Let’s stop the mindless worship for a second and be honest: touchscreen gaming stinks. Sure, there are games that excel on the platform, like Super Hexagon, Angry Birds and Fruit Ninja, but the majority of titles would play better with physical controls. Even though tablets and smartphones have dominated the market for five years, we’re finally seeing the emergence of solutions for this aggravating gamer problem. One is the Wikipad, a purpose-built tablet that includes an external game controller. Moga, however, allows you to use any phone Android OS 2.3 or higher (the majority of smartphones in use) via Bluetooth.
Last October, Mobile Moga was released to give gamers the first taste of physical controls from the company. Retailing at $49.99, it was a solid piece of hardware at a pretty reasonable price point. Many games saw marked improvements with the device and its slim size allowed it to fit in the tightest of spots. One issue it had, however, was a lack of “real” controls. It had tiny buttons and analog sliders and even though they felt fine with most games, it still left the gaming experience decidedly “mobile”. The company’s latest product, Moga Pro, is attempting to remedy that with full gamepad controls.
Backed by Power A, notable for their Xbox 360 controllers, Moga Pro feels like something that would be released for said console. With full face buttons, two analog sticks and triggers, it feels like a console experience in your hands. Phones slip right in and not only did it easily hold the Samsung Galaxy III we demoed with it, but had no issue swapping out my Droid Bionic at a moment’s notice. It changes how some games are played (like Dead Trigger) for the better and makes others actually playable. The included Pac-Man, for instance, becomes more than an annoying “…I’ll just play it on Xbox 360 or arcade” experience and is actually fun. Of course, we still need a fast version of Ms. Pac-Man for it to become a wholly legitimate, but I digress. Shooters and arcade games see the most improvement, with games like R-Type becoming competitive.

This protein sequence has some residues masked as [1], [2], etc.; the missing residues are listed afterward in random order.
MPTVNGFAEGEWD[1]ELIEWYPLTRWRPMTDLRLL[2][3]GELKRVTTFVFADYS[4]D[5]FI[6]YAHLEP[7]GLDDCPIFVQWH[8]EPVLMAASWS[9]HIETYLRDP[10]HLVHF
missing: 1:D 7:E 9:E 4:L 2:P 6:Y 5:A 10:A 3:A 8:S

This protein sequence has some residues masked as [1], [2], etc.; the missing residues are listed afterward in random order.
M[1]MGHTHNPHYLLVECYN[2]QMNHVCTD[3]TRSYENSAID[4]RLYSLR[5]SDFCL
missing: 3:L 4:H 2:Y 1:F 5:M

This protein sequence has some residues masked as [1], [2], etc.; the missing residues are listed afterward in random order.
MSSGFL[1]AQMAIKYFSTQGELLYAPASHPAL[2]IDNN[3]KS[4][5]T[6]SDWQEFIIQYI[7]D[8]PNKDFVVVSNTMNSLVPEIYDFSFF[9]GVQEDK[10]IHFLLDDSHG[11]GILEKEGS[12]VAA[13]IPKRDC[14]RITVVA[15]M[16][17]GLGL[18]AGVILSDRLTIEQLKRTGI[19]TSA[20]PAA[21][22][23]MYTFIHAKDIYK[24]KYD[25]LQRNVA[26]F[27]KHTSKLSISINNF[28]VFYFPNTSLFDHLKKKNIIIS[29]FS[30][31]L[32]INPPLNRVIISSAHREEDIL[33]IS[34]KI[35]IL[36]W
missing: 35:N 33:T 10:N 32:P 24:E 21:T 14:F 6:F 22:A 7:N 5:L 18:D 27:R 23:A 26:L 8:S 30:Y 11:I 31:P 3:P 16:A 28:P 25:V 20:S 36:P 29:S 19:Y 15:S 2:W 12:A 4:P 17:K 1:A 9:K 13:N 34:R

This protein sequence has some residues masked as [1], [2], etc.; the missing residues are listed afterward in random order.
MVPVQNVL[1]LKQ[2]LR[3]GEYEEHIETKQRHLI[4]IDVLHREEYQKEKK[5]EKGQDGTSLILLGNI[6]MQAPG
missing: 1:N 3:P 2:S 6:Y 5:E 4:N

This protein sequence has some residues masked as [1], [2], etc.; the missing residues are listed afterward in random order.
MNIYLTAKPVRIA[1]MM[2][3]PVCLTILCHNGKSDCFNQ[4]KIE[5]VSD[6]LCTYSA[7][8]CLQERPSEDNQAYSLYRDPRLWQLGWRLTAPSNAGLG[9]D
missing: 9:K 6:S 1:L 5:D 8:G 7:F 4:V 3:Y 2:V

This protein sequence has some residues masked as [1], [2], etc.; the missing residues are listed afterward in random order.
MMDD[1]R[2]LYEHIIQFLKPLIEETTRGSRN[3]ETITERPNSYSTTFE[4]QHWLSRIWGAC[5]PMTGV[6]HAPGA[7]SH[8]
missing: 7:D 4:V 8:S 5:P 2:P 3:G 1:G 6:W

Due out in the next month, we only had a few problems with Moga and they were mainly with the software. The MOGA Pivot app could use some refining, as it failed to recognize two MOGA-enabled games we already had installed and wouldn’t launch Sonic CD with the peripheral’s controls functioning. The other is the current lack of games. While there are over fifty from top publishers that are perfect candidates for the Moga treatment, that’s just a drop in the bucket considering there are hundreds of thousands of mobile games. We’re not too concerned, however, as if if the adoption rate is high, this will likely be remedied. At its low price point, anybody remotely interested in it should consider picking it up; it’s a great device as it stands and the price of admission is worth future potential alone. After all, it’s nice to finally be able to play an FPS on the go and not want to throw your cell phone against a brick wall.